• revision of appeal ways- the Minister says the Supreme Court of Justice concentrates too much competence, compared to other two judicial levels;
  • redrawing the role of the Supreme Court of Justice- limiting the number of judges, resizing it to a Cassation Court;
  • examining the decisions of the Supreme Court by judicial control;
  • eliminating the temporary judges meant for preventive arrests, instituting judges for rights and liberties;
  • reducing the number of penal sentences- making the Supreme Court trials public and open for the condemned persons;
  • reforming the geographical distribution of cases in courts- Chișinău Appeal Court allegedly approx. 45%;
  • planning a proper budget for the judicial system;
  • improving the autonomy of the Judiciary Inspection;
  • transparent repartition of cases;
  • ensuring the audio recording of trials;
  • improving the autonomy of the Supreme Council of Magistrates in forming its own budget;
  • consolidating the role of the Council in the procedures of appointing and firing judges- limiting the role of the Prosecutor General, Justice Minister;
  • attempting to eliminate the unjustified delays in examining the cases;
  • revising the mediation tool in the judicial system.

Tănase told the press that his Ministry did not consult the Parliamentary parties, but he seemed sure the proposals would get support in the Moldovan legislative body. Moreover, he thinks that the Parliament would adopt some of the proposed modifications until the end of the spring session, and others in the following years.

On 11 October 2017, the European Union announced the decision not to transfer any funds to the budgetary support for justice reforms in Moldova because of observed inefficient use of funds during 2014 and 2015, but also little commitment to delivering real reforms. Thus, the 28 million euros for 2017 were not transferred to the Moldovan Government.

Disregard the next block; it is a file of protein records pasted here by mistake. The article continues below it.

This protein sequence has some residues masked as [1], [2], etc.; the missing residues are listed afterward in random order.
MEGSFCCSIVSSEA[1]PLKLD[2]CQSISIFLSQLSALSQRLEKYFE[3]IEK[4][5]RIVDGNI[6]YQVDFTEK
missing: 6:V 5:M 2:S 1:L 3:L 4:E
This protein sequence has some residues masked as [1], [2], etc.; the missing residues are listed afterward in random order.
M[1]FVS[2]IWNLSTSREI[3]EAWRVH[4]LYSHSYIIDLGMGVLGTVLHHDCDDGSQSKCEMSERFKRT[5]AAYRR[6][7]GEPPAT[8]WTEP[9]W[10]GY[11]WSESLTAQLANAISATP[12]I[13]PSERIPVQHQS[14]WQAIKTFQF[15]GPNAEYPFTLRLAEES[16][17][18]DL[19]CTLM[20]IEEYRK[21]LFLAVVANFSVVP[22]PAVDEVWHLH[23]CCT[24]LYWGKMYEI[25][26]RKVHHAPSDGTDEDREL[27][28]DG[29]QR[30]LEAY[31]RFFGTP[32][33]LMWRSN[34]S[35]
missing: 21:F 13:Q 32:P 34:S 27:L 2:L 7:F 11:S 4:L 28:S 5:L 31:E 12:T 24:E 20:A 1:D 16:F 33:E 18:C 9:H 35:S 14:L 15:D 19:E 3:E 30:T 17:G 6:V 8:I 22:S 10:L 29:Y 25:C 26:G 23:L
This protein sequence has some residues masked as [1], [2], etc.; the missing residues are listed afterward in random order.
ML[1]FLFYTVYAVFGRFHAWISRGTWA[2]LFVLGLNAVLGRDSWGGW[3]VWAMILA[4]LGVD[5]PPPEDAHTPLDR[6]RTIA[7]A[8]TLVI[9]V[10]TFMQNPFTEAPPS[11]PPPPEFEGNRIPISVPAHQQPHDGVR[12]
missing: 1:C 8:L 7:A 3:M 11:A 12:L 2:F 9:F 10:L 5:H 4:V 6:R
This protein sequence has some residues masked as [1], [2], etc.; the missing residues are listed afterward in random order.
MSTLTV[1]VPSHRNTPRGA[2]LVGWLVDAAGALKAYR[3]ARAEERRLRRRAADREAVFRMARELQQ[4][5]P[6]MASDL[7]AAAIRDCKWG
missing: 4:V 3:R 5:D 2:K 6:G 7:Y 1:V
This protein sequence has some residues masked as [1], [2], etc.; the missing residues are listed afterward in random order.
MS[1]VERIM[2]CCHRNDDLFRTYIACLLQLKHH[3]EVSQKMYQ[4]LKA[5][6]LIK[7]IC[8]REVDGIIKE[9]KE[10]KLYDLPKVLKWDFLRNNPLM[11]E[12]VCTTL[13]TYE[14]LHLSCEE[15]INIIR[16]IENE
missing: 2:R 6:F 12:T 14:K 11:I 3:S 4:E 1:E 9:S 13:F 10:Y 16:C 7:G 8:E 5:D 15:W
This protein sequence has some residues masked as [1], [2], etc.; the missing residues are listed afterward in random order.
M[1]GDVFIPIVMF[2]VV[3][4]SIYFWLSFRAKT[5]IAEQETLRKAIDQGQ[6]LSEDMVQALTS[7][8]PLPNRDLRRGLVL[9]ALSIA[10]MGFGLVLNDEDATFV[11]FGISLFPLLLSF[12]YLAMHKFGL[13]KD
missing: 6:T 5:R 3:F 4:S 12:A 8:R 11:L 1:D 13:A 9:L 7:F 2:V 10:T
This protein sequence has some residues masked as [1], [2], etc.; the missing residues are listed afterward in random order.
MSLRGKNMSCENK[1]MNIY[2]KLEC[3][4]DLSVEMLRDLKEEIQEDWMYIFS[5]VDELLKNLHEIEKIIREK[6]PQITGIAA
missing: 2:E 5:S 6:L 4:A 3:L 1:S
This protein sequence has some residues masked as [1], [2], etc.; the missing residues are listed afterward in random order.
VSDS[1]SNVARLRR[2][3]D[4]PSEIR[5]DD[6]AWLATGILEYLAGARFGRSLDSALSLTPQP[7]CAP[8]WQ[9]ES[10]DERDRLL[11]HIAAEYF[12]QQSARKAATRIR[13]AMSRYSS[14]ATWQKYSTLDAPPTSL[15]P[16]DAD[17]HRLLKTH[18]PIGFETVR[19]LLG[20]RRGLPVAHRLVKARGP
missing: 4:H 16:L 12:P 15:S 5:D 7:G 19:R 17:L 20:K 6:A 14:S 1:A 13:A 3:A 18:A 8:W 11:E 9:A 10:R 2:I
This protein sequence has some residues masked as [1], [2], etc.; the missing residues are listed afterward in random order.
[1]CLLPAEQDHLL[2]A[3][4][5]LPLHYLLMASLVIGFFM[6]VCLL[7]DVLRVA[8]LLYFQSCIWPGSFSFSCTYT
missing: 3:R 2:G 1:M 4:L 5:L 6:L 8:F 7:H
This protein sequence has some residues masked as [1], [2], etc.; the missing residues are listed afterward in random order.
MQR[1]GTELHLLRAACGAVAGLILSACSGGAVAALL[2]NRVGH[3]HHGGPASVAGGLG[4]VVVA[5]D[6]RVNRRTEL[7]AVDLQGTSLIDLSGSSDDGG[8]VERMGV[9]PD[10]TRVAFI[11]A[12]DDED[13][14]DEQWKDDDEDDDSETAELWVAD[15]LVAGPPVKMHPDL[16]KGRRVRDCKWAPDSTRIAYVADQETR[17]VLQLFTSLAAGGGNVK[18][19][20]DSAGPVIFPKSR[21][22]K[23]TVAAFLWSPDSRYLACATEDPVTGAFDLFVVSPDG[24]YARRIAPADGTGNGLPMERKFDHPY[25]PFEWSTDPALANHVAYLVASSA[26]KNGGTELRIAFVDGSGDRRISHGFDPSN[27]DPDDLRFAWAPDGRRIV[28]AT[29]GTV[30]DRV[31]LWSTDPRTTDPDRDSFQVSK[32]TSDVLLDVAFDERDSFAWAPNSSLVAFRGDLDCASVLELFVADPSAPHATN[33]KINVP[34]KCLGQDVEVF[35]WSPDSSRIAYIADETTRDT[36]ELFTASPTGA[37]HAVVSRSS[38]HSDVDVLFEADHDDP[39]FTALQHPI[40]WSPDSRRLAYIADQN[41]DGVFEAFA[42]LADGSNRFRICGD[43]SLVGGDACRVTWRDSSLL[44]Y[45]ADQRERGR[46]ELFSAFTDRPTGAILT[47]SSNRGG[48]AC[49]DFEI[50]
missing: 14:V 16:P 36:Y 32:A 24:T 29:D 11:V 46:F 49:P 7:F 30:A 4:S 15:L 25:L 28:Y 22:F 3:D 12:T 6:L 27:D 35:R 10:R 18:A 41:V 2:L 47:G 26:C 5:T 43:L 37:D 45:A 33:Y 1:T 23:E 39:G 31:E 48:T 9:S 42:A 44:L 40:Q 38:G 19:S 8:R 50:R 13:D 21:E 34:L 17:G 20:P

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Justice

2017: Moldovans filed 9% fewer complaints with the ECtHR, but still three times more than the European average

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26 January 2018- The Legal Resources Centre from Moldova (CRJM- Centrul de Resurse Juridice din Moldova) analyzed the activity of the European Court for Human Rights (ECtHR) in 2017 in order to compare Moldova’s cases with the ones of other European states.

After analyzing the 2017 Annual Report of ECtHR, the Centre found out that the number of complaints regarding Moldova decreased by 9%, compared to 2016. Nevertheless, the number of complaints of Moldovan citizens is three times higher than the European average. CRJM’s experts believe that the decrease of complaints is due to the unpopularity of the Court, which rejected without motivation more than 8600 complaints during 2011-2016.

On 31 December 2017, some 1348 Moldovan complaints were still pending for examination, and 89% of them are considered to have a chance of success.

From 1997 until the end of 2017, the ECtHR issued 354 decisions on Moldovan cases, out of which 17- in 2017. The most frequent types of human rights violations found by the Court are the non-execution of court decisions, the mistreatment and inadequate investigation of mistreatment, the detention in bad conditions, the illegal closing of irrevocable court decisions.

Until 31 December 2017, the Republic of Moldova was obliged to pay over 16,3 million euros (107,348 euros in 2017, approx. 190 thousand euros in 2016) based on the decisions of the ECtHR. CRJM says that this sum is bigger than the entire budget of the courts in 2015.